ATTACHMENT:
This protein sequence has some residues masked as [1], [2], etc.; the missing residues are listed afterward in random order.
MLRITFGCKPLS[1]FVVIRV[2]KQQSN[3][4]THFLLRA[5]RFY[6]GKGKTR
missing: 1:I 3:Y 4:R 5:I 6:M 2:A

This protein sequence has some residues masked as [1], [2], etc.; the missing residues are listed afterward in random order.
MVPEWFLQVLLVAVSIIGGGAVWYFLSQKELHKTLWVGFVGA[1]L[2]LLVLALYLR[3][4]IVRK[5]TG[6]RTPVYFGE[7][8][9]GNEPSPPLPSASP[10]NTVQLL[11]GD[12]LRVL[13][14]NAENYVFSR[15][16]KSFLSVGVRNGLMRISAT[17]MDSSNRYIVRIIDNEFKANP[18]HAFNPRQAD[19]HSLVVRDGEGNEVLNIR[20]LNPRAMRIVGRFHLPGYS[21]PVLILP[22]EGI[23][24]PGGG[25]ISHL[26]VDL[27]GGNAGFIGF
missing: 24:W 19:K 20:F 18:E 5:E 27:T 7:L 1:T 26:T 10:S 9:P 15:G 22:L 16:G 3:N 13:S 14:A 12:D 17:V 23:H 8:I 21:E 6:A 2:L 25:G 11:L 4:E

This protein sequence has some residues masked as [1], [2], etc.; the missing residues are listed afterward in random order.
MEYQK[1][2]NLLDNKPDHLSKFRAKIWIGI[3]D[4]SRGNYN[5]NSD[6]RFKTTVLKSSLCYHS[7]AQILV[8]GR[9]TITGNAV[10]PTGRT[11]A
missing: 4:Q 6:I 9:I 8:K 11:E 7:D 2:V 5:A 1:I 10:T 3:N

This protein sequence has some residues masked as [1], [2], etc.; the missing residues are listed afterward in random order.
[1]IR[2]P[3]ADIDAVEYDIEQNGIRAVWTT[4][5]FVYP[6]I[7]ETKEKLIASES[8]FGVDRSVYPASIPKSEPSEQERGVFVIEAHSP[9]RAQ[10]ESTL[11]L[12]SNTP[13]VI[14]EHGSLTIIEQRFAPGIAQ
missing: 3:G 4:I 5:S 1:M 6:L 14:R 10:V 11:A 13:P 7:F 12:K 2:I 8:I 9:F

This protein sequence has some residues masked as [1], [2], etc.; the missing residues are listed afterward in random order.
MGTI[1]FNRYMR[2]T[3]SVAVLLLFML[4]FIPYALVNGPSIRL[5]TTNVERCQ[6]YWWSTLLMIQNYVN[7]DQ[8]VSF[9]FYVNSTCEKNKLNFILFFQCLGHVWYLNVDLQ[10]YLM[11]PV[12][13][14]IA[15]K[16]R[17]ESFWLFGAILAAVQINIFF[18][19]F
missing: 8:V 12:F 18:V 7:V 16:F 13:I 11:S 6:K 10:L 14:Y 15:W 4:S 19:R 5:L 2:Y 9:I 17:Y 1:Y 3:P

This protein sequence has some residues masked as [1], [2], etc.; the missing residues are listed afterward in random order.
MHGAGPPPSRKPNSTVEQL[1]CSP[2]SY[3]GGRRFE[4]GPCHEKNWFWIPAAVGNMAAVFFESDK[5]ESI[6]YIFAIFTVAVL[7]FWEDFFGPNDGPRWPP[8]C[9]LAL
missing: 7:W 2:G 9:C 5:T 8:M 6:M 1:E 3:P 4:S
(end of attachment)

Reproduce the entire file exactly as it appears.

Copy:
This protein sequence has some residues masked as [1], [2], etc.; the missing residues are listed afterward in random order.
MLRITFGCKPLS[1]FVVIRV[2]KQQSN[3][4]THFLLRA[5]RFY[6]GKGKTR
missing: 1:I 3:Y 4:R 5:I 6:M 2:A

This protein sequence has some residues masked as [1], [2], etc.; the missing residues are listed afterward in random order.
MVPEWFLQVLLVAVSIIGGGAVWYFLSQKELHKTLWVGFVGA[1]L[2]LLVLALYLR[3][4]IVRK[5]TG[6]RTPVYFGE[7][8][9]GNEPSPPLPSASP[10]NTVQLL[11]GD[12]LRVL[13][14]NAENYVFSR[15][16]KSFLSVGVRNGLMRISAT[17]MDSSNRYIVRIIDNEFKANP[18]HAFNPRQAD[19]HSLVVRDGEGNEVLNIR[20]LNPRAMRIVGRFHLPGYS[21]PVLILP[22]EGI[23][24]PGGG[25]ISHL[26]VDL[27]GGNAGFIGF
missing: 24:W 19:K 20:F 18:E 5:E 27:T 7:L 1:T 26:T 10:S 9:P 15:G 22:L 16:G 3:N 13:S 14:A 12:D 17:V 23:H 8:I 21:E 6:A 2:L 25:G 11:L 4:E

This protein sequence has some residues masked as [1], [2], etc.; the missing residues are listed afterward in random order.
MEYQK[1][2]NLLDNKPDHLSKFRAKIWIGI[3]D[4]SRGNYN[5]NSD[6]RFKTTVLKSSLCYHS[7]AQILV[8]GR[9]TITGNAV[10]PTGRT[11]A
missing: 4:Q 6:I 9:I 8:K 11:E 7:D 2:V 5:A 1:I 10:T 3:N

This protein sequence has some residues masked as [1], [2], etc.; the missing residues are listed afterward in random order.
[1]IR[2]P[3]ADIDAVEYDIEQNGIRAVWTT[4][5]FVYP[6]I[7]ETKEKLIASES[8]FGVDRSVYPASIPKSEPSEQERGVFVIEAHSP[9]RAQ[10]ESTL[11]L[12]SNTP[13]VI[14]EHGSLTIIEQRFAPGIAQ
missing: 3:G 4:I 5:S 1:M 6:L 14:R 10:V 11:A 13:P 7:F 12:K 2:I 8:I 9:F

This protein sequence has some residues masked as [1], [2], etc.; the missing residues are listed afterward in random order.
MGTI[1]FNRYMR[2]T[3]SVAVLLLFML[4]FIPYALVNGPSIRL[5]TTNVERCQ[6]YWWSTLLMIQNYVN[7]DQ[8]VSF[9]FYVNSTCEKNKLNFILFFQCLGHVWYLNVDLQ[10]YLM[11]PV[12][13][14]IA[15]K[16]R[17]ESFWLFGAILAAVQINIFF[18][19]F
missing: 8:V 12:F 18:V 7:V 16:F 13:I 11:S 6:K 10:L 14:Y 15:W 4:S 19:R 5:L 2:Y 9:I 17:Y 1:Y 3:P

This protein sequence has some residues masked as [1], [2], etc.; the missing residues are listed afterward in random order.
MHGAGPPPSRKPNSTVEQL[1]CSP[2]SY[3]GGRRFE[4]GPCHEKNWFWIPAAVGNMAAVFFESDK[5]ESI[6]YIFAIFTVAVL[7]FWEDFFGPNDGPRWPP[8]C[9]LAL
missing: 7:W 2:G 9:C 5:T 8:M 6:M 1:E 3:P 4:S